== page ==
In a rare weekend session which was more form than substance, the US Senate once again voted against a Republican bill to repeal the Affordable Care Act, otherwise known as Obamacare. This was the GOP’s first try at taking the controversial health care legislation since the party took control of the Senate in January.
Votes were strictly along party lines, failing passage by a 49-43 vote with 8 no votes. Republican party candidate for president Senator Ted Cruz, commented on the predictability and wastefulness of this latest attempt to rid the country of the ACA, the law Republicans love to hate.
“We’ll have a vote on repealing Obamacare. The Republicans will all vote yes, the Democrats will all vote no. It will be at a 60-vote threshold, it will fail,” Cruz said then. “It will be an exercise in meaningless political theater.”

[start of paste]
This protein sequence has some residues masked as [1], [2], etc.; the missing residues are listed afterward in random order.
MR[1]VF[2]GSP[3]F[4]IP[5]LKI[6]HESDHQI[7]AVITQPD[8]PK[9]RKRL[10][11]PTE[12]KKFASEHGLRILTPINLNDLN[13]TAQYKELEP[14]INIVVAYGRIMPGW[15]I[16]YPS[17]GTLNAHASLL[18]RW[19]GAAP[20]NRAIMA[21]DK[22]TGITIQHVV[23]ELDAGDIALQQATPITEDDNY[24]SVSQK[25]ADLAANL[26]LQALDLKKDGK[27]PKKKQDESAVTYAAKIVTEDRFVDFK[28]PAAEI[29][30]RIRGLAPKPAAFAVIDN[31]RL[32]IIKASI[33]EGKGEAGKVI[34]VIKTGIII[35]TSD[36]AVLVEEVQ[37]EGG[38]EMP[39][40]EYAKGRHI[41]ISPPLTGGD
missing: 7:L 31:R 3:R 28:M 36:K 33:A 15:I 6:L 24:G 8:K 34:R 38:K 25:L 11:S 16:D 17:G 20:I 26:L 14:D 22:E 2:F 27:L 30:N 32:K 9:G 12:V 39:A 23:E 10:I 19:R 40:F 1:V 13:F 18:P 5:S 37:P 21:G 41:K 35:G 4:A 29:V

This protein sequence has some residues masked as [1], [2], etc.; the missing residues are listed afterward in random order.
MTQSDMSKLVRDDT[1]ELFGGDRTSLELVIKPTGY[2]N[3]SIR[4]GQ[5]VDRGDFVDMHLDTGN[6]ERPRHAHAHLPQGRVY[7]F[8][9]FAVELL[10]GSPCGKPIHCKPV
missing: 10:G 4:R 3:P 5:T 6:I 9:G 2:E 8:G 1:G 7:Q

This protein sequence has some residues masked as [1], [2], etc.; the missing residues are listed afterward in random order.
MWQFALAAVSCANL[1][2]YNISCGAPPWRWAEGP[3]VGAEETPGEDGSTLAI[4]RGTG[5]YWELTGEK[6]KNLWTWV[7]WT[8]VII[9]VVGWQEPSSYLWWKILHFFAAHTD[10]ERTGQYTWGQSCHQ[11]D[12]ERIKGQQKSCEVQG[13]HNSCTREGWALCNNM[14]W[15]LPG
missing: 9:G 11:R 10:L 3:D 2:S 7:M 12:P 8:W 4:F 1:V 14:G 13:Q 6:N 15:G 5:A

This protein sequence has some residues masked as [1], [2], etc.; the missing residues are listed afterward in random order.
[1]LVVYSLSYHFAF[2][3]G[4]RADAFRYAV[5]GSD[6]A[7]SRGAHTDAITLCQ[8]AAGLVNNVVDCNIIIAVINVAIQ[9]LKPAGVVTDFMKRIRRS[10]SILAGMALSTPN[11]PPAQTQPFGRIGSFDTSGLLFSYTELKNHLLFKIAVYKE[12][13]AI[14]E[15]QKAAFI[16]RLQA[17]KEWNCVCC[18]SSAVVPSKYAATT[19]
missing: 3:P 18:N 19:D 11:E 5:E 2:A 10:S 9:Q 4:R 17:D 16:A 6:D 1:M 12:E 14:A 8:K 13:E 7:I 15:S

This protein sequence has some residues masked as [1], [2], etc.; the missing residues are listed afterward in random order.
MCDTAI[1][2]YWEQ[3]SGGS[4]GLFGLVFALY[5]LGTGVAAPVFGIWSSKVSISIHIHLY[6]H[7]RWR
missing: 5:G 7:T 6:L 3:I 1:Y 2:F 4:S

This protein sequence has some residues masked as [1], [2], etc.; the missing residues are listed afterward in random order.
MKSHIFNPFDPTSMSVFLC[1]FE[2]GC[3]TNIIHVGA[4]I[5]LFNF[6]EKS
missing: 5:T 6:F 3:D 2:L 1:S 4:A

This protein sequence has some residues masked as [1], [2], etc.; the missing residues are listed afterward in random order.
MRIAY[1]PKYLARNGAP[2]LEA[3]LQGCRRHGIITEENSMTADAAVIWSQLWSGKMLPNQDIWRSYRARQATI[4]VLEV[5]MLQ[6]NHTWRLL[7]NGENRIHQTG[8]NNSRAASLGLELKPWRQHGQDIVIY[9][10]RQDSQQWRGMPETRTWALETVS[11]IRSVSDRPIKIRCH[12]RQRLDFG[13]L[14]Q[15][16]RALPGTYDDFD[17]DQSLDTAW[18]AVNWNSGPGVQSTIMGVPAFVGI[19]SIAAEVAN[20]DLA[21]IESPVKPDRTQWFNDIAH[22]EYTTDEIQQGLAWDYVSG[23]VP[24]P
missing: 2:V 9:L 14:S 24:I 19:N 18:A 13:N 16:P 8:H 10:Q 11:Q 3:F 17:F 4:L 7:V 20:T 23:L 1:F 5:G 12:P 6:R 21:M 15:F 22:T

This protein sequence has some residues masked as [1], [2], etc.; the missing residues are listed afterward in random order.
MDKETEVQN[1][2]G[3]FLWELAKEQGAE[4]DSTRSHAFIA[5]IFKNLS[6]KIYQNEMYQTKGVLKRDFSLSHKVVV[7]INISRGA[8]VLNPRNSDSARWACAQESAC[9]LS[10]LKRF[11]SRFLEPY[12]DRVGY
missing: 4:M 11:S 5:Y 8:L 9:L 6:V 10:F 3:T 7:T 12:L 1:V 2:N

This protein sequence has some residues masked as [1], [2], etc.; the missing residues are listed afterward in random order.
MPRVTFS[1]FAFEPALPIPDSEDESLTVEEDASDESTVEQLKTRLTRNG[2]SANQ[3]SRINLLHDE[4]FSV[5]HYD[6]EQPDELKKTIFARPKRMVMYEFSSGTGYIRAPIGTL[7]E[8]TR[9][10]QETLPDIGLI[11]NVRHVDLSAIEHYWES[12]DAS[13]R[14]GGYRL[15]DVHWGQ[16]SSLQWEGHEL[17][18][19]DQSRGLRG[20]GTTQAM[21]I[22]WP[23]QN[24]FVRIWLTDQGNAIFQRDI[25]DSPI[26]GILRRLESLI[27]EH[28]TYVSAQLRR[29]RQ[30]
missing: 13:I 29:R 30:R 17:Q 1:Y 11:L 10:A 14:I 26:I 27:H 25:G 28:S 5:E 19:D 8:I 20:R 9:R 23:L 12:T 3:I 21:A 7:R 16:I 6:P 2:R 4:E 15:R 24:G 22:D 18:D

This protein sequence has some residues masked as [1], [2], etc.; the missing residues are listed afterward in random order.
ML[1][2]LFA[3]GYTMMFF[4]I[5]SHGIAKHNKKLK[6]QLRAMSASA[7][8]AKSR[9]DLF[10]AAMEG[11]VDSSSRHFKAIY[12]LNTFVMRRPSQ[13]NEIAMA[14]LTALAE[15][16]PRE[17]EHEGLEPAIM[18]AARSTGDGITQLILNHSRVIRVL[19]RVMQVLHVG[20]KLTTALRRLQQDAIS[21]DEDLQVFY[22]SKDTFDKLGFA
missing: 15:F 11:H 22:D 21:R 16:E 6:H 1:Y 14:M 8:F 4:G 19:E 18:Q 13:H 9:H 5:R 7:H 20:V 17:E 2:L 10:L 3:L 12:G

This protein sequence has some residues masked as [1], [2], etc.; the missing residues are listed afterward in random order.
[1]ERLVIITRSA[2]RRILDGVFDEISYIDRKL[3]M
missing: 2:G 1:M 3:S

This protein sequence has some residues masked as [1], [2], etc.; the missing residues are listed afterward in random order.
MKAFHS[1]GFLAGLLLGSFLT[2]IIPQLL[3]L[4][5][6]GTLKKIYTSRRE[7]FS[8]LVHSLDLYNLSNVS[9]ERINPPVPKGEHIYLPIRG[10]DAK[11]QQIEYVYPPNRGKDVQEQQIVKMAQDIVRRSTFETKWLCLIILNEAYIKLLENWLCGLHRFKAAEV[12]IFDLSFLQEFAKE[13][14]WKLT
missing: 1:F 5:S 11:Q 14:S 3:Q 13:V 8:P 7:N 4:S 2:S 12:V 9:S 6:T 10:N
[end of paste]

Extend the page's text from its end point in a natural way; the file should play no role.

For many Republicans this vote was far from meaningless; it was an easy way for them to keep their campaign promises.
“What I’m trying to do in my short time here is look at the commitments I made to the constituents and voters of Alaska and follow through on those commitments,” first-term Sen. Dan Sullivan said last week. “And that was a commitment, and I want to follow through on it.”
The defeat of repeal gave Democrats a reason to sing ACA’s praises.
“The House has voted 55 times. The Supreme Court said its fine. We’re reaching 20 million Americans who now have health care,” Sen. Barbara Boxer (D-Calif.) said Friday. Repeal “would hurt too many people, it would create chaos.”